The use of antiretroviral (ARV) drugs with central nervous system (CNS) penetration effectiveness (CPE) may be useful in the treatment of HIV-associated neurocognitive disorder (HAND) as well as targeting a CNS reservoir in strategies to achieve a functional cure for HIV. However, increased cognitive deficits are linked to at least one of these drugs (efavirenz). As mitochondrial dysfunction has been found with a number of ARVs, and as such can affect neuronal function, the objective of this study was to assess the effects of ARV with high CPE for toxicological profiles on presynaptic nerve terminal energy metabolism. This subcellular region is especially vulnerable in that a constant supply of ATP is required for the proper maintenance of neurotransmitter release and uptake supporting proper neuronal function. We evaluated the effects of acute treatment with ten different high CPE ARVs from five different drug classes on rat cortical and striatal nerve terminal bioenergetic function. While cortical nerve terminal bioenergetics were not altered, striatal nerve terminals exposed to efavirenz, nevirapine, abacavir, emtricitabine, zidovudine, darunavir, lopinavir, raltegravir, or maraviroc (but not indinavir) exhibit reduced mitochondrial spare respiratory capacity (SRC). Further examination of efavirenz and maraviroc revealed a concentration-dependent impairment of striatal nerve terminal maximal mitochondrial respiration and SRC as well as a reduction of intraterminal ATP levels. Depletion of ATP at the synapse may underlie its dysfunction and contribute to neuronal dysfunction in treated HIV infection.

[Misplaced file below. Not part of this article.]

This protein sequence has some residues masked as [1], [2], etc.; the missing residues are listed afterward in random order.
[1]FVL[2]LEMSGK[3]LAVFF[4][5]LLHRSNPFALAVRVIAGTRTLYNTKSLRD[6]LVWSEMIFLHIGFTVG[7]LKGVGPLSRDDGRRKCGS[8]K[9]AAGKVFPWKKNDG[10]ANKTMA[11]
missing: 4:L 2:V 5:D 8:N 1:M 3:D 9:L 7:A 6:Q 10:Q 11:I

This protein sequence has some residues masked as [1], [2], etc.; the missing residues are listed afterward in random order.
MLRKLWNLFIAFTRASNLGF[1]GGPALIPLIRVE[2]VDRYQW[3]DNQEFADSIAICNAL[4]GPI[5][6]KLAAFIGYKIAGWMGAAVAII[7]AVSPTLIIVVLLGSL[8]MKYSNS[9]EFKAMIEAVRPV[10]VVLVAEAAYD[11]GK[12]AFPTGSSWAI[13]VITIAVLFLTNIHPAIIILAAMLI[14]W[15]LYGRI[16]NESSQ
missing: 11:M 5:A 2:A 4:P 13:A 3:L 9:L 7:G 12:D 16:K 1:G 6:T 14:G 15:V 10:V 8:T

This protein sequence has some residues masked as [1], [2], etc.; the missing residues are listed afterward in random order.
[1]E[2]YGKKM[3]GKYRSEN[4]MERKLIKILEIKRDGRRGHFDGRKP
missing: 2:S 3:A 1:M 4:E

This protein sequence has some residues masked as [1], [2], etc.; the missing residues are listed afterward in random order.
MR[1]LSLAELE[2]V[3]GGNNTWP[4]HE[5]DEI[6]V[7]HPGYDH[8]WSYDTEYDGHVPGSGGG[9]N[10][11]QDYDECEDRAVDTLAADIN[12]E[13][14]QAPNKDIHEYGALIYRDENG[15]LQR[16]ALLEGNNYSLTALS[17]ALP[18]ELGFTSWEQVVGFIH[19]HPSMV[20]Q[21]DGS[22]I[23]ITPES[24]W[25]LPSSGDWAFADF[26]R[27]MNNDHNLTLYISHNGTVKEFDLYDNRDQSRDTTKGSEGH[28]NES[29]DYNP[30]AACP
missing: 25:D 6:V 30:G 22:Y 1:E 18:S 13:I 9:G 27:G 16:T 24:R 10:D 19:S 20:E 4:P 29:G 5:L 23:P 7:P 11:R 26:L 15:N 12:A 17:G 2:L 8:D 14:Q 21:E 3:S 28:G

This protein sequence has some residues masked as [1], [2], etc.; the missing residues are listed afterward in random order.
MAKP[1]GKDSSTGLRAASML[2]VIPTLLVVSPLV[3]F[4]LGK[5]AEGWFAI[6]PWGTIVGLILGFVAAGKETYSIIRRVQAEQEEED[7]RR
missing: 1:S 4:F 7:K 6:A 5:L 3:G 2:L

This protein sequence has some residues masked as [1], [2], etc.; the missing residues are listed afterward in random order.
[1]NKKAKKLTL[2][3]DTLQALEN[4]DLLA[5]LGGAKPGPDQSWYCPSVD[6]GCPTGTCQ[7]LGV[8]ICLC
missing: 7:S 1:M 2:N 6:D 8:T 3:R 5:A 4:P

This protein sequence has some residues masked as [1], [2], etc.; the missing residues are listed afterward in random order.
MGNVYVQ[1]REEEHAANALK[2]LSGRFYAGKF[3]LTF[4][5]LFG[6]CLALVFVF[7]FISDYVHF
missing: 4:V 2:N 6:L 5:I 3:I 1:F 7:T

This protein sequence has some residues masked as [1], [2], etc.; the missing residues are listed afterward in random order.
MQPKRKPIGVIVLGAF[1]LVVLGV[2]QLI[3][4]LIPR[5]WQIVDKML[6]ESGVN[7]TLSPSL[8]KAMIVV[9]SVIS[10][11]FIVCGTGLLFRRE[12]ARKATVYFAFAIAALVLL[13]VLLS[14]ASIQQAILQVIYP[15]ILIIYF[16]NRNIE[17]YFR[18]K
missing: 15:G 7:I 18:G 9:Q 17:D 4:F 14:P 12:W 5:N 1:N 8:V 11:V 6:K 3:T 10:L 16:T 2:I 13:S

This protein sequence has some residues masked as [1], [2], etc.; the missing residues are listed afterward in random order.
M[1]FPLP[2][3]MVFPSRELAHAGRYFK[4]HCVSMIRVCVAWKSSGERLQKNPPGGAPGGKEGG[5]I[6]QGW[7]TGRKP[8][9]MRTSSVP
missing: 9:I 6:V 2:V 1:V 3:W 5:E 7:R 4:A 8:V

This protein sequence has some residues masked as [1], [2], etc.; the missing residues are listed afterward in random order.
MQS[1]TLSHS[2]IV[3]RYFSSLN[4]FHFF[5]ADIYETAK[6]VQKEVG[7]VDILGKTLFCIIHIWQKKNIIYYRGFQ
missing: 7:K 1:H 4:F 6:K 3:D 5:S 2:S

- Synaptic mitochondria
ASJC Scopus subject areas
- Clinical Neurology
- Cellular and Molecular Neuroscience